**The** ground state of Pr IV is [Xe]4f 2 3 H
4 . All of **the** term energies experimentally deduced so far are listed in **the** NIST compilation (Martin et al 1978 ) which contains 88 levels identified as belonging to **the** 4f 2 , 4f5f, 4f6p, 5d 2 even configurations and to **the** 4f5d, 4f6d, 4f6s, 4f7s, 5d6p odd configurations. This critical compilation was essentially based on **the** works of Sugar ( 1965 , 1971a ) and Crosswhite et al ( 1965 ) who observed **the** Pr IV spectrum emitted by sliding-spark discharges and reported line lists covering **the** wavelength region from 69.1 to 302.1 nm. **The** level compositions in **the** 4f 2 configuration were taken from **the** theoretical analysis of Goldschmidt ( 1968 ) later refined to include additional magnetic interactions by Goldschmidt et al ( 1968 ) and Pasternak ( 1970 ). Theoretical percentages **for** levels of **the** 4f6s, 4f5d, 4f6d, 4f6p and 4f5f configurations were taken from Sugar ( 1965 , 1971a ) supplemented by some of his unpublished results (Sugar 1971b ).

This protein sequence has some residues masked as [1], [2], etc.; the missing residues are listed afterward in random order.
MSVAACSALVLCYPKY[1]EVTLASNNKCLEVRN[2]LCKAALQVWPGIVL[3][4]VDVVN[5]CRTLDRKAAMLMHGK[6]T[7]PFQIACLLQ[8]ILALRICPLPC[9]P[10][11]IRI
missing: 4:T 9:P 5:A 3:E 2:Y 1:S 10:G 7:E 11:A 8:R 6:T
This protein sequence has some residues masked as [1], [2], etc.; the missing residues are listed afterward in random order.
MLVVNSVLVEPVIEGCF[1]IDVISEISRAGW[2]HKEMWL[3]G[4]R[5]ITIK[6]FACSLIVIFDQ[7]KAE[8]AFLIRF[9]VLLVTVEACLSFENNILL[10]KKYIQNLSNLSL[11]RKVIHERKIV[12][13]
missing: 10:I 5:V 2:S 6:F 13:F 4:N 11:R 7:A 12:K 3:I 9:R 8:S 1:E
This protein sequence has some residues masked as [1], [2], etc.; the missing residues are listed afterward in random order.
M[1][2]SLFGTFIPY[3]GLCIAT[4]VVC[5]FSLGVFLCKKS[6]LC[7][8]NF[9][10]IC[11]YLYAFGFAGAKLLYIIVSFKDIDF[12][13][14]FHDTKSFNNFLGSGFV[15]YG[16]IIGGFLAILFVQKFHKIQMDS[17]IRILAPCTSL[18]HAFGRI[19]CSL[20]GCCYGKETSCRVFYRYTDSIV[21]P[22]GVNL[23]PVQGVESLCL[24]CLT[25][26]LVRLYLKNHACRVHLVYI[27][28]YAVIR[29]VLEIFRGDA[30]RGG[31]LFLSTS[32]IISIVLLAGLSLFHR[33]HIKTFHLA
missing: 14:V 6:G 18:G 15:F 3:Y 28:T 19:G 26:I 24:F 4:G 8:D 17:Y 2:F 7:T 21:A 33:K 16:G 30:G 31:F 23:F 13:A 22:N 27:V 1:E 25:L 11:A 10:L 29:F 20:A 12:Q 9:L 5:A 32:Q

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is **the** trivial one u ≡ 0. Such a property is very important in Control Theory, as it is equivalent to **the** approximate controllability **for** linear PDE, and it is involved in **the** classical unique- ness/compactness approach in **the** proof of **the** stability **for** a PDE with a localized damping. **The** UCP is usually proved with **the** aid of some Carleman estimate (see e.g. [ 46 ]). **The** UCP **for** KdV was established in [ 48 ] by **the** inverse scattering approach, in [ 12 , 40 , 46 ] by means of Carleman estimates, and in [ 5 ] by a perturbative approach and Fourier analysis. **For** BBM, **the** study of **the** UCP is only at its early age. **The** main reason is that both x = const and t = const are characteristic lines **for** (1.1). Thus, **the** Cauchy problem in **the** UCP (assuming e.g. that u = 0 **for** x ≤ 0, and solving BBM **for** x ≥ 0) is characteristic, which prevents from applying Holmgren’s theorem, even **for** **the** linearized **equation**. **The** Carleman approach **for** **the** UCP of BBM was developed in [ 9 ] and in [ 47 ]. Unfortunately, Theorems 3.1-3.4 in [ 9 ] are not correct without further assumptions, as noticed in [ 49 ]. On **the** other hand, **the** UCP in [ 47 ] **for** **the** BBM-like **equation**